Public aquarium exhibits have all the right ingredients to get fish in the mood: Lots of fish, abundant habitat, excellent diets and water quality. Some public aquaria and zoos have dedicated the talents of their aquarists to aquaculture eggs collected from their fishes mating on exhibit to provide an alternative supply to wild-caught fish. But whose egg is whose?
The public aquarium and zoo community has committed the resources and talents of their best and brightest to find out. Over the past year, participating aquaria and zoos have collaborated to collect fish eggs from aquarium exhibits, photograph them, and submit egg samples for DNA barcoding. These efforts have culminated in the Open-Source Marine Fish Egg Catalog, hosted on this platform. It is a resource for the public aquarium and zoo community to identify eggs of mating fishes on exhibit by referencing egg photos and measurements. The Catalog can help aquaculturists strategically select and prioritize fish species on which to invest their aquaculture talents and efforts. Are you a member of the public aquarium and zoo community? Sign up with your institutional email address to check it out!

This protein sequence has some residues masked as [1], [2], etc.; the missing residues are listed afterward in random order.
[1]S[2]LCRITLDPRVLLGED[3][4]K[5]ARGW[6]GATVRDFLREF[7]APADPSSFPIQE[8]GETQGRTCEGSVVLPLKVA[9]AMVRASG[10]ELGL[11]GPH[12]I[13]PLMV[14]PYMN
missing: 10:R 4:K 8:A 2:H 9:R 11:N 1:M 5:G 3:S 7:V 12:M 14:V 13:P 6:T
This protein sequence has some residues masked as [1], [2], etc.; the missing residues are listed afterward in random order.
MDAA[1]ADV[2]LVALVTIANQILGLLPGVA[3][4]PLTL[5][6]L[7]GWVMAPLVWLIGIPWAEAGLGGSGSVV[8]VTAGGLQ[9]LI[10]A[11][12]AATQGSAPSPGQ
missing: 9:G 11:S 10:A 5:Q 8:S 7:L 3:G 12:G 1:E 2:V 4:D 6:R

The Egg Catalog is comprised of marine aquarium fish eggs diligently collected, sampled, and photodocumented by the Aquarium of the Pacific, California Academy of Sciences, Columbus Zoo and Aquarium, Mystic Aquarium, National Aquarium, New England Aquarium, the North Carolina Aquarium at Fort Fisher, and Shedd Aquarium. The Project is led by the New England Aquarium, Roger Williams University, the California Academy of Sciences, and the Coral Reef Aquarium Fisheries Campaign. Funding for the project has been generously provided by the Association of Zoos and Aquariums Conservation Grants Fund and New England Aquarium.
Photos of the Flame Angelfish by (L) F. Libert and (R) M. Schmuck/New England Aquarium